Bellsouth celebrates annoying 8000 customers
by justin 12:05PM Monday Mar 28 2005 Bellsouth issued a press release
celebrating the "clearing of regulatory underbrush" that, in one state, allowed 8000 customers to receive unbundled DSL (DSL without phone service). Bellsouth, in common with the two other ILECs, prefer absolutely no state regulatory powers at all over how they develop and market their broadband services. With a federal regulatory environment kind to big business they have nothing to worry about there as well. The road is clear for "all or nothing" offers, fiber just for wealthy communities, and zero access for independent ISPs. Yay! break out the champagne.
·Northland Cable ..
·Time Warner Cable
Re: Good Thing
said by Tomek:_PROBABLY_ would? Some of us *ARE* browsing at 256/128 @ $40/mo because of this mess.
Now if only Verizon could unbundle their service. I can't wait to drop the acid eating my wallet (landline + 20% taxes) of around $50 a month.
Anyway, I believe that Gov't is doing good thing to regulate telecom industry. Imagine what would happen if gov't didn't regulate at all. Probably you would still be browsing at 768/128 and bells would only roll higher speeds if they see enough profit from it.
Competition is good, even if it's forced.
Re: "... fiber just for wealthy communities ..."?
said by ColdFiltered:I can already get IPTV - »www.iptv.org/
Also, the fiber in my lawn PREVENTS me from getting the forthcoming IPTV, or even BellSouth's XtremeDSL!
"The bad news is that we are told that Michael Powell, one of Washington's better bureaucrats, is calling it quits today after four years at the helm of the Federal Communications Commission." - WSJ 2005/01/21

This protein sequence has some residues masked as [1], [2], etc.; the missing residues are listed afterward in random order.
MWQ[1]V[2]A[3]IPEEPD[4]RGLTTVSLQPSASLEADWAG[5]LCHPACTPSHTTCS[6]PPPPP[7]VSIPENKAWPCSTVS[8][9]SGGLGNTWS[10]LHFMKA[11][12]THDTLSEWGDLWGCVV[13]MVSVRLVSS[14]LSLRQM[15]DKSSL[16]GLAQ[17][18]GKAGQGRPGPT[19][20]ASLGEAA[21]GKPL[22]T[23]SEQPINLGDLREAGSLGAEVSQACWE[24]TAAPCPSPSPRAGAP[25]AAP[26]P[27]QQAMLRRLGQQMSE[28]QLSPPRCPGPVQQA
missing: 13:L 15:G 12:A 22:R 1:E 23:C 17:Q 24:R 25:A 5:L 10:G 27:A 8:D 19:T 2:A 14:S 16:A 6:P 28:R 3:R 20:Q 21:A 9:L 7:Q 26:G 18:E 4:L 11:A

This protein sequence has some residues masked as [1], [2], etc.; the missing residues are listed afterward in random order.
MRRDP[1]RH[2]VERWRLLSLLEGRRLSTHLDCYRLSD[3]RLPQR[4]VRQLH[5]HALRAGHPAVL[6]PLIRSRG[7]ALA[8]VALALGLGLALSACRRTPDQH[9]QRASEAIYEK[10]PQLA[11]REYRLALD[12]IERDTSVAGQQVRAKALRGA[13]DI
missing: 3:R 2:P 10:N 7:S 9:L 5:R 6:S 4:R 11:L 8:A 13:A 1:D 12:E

Appearently it's not quite over yet Seems the FCC is still seeking comments on this issue and how it could "adversely effect Consumer choice or competition."
»hraunfoss.fcc.gov/edocs_public/a ··· 78A1.pdf
IV. NOTICE OF INQUIRY
37. The Order, set forth above, addresses a discrete issue of broadband policy relating to section
251(c) obligations for unbundling.120 However, our disposition of the section 251 question does not address broader questions regarding the tying or bundling of services in general that have been raised in the record of this proceeding. In this Notice of Inquiry, we seek to examine the competitive consequences when providers bundle their legacy services with new services, or tie such services together such that the services are not available independent from one another to end users. We seek comment on how such bundling might affect both intramodal and intermodal competition and the effect that it might have on the public interest, including benefits to consumers.121 Several commenters in this and other proceedings have raised the possibility that bundling services potentially harms competition because consumers have to purchase redundant or unwanted services.122 As the communications marketplace continues to move
toward bundled solutions for consumers, we ask commenters to address specifically whether competition is supplying sufficient incentives for providers to disaggregate bundles to maximize consumer choice.
We seek comment on whether such bundling behavior is harmful to competition, particularly unaffiliated providers of new services, such as voice over Internet protocol (VoIP), and if so, how this is related to several previous decisions or ongoing proceedings relating to dominance and classification issues.123 Finally, we seek comment on our authority to impose remedies, the adequacy and costs of any potential regulatory remedies, and the least invasive regulations that could effectively remedy any potential competitive concerns.